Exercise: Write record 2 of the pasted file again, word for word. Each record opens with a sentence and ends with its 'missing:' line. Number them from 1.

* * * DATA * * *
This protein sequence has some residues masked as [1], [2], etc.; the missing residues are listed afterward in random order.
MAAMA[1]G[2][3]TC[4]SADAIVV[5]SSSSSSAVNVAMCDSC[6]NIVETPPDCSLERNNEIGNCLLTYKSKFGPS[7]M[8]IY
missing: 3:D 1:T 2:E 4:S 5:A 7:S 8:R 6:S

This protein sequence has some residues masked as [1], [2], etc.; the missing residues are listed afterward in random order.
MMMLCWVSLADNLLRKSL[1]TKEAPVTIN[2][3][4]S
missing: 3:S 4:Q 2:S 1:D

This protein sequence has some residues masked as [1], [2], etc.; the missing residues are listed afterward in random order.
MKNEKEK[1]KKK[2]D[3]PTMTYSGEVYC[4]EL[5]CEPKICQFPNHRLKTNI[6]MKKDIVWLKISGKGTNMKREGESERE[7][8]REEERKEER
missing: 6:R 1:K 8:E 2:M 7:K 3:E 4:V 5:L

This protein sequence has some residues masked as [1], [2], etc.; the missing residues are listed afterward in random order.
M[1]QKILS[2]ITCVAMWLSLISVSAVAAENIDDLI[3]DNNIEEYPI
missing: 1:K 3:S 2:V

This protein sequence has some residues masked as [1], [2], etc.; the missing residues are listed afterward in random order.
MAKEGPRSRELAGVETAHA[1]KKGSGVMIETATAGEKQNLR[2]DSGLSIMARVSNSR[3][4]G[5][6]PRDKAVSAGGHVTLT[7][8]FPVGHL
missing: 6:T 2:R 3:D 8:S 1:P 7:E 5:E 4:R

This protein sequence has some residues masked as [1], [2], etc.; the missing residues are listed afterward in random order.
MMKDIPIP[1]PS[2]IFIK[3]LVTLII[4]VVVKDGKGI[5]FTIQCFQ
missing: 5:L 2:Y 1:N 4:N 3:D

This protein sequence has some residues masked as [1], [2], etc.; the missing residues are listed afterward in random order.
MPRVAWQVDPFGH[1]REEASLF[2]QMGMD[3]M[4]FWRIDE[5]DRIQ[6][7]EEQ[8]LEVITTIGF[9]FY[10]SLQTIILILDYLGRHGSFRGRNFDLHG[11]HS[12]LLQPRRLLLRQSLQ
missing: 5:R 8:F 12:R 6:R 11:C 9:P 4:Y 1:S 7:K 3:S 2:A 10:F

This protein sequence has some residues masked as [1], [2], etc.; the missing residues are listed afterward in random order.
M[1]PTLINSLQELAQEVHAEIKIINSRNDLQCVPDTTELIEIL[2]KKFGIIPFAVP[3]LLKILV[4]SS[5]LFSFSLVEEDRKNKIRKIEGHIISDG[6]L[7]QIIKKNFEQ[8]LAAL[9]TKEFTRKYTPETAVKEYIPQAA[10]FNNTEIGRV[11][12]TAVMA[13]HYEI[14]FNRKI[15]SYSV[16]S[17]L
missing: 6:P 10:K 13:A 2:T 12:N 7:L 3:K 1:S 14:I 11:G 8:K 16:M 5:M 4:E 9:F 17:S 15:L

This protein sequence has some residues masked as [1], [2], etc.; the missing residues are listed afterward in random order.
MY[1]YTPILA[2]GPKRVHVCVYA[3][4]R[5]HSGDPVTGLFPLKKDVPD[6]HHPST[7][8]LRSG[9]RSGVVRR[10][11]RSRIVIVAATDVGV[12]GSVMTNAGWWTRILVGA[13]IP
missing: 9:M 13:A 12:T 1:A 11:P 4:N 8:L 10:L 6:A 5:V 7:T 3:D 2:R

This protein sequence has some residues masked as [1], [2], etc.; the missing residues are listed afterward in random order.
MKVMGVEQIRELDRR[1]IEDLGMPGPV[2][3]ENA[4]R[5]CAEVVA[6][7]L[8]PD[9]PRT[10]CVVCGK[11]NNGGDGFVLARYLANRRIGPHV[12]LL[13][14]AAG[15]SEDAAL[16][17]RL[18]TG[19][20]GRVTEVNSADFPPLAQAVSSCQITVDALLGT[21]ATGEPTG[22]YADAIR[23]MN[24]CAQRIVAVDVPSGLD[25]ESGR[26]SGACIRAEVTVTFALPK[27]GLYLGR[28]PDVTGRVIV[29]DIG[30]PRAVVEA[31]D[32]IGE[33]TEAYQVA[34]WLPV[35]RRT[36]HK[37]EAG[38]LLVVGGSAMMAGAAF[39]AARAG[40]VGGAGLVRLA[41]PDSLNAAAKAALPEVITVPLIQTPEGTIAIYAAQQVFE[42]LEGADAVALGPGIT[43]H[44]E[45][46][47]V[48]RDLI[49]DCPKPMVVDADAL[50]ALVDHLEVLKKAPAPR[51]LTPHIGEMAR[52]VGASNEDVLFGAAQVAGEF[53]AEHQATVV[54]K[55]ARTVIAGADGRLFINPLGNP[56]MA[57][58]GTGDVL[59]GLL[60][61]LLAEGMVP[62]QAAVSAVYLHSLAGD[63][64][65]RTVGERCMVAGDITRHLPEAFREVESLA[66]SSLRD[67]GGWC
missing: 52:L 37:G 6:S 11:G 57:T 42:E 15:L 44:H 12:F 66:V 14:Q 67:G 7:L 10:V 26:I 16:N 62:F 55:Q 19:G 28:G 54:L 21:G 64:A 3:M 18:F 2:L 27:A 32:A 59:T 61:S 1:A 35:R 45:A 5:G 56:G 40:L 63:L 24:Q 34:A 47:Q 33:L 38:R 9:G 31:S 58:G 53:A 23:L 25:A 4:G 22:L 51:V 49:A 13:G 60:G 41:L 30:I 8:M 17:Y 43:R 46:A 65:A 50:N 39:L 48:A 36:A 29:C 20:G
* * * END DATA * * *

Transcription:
This protein sequence has some residues masked as [1], [2], etc.; the missing residues are listed afterward in random order.
MMMLCWVSLADNLLRKSL[1]TKEAPVTIN[2][3][4]S
missing: 3:S 4:Q 2:S 1:D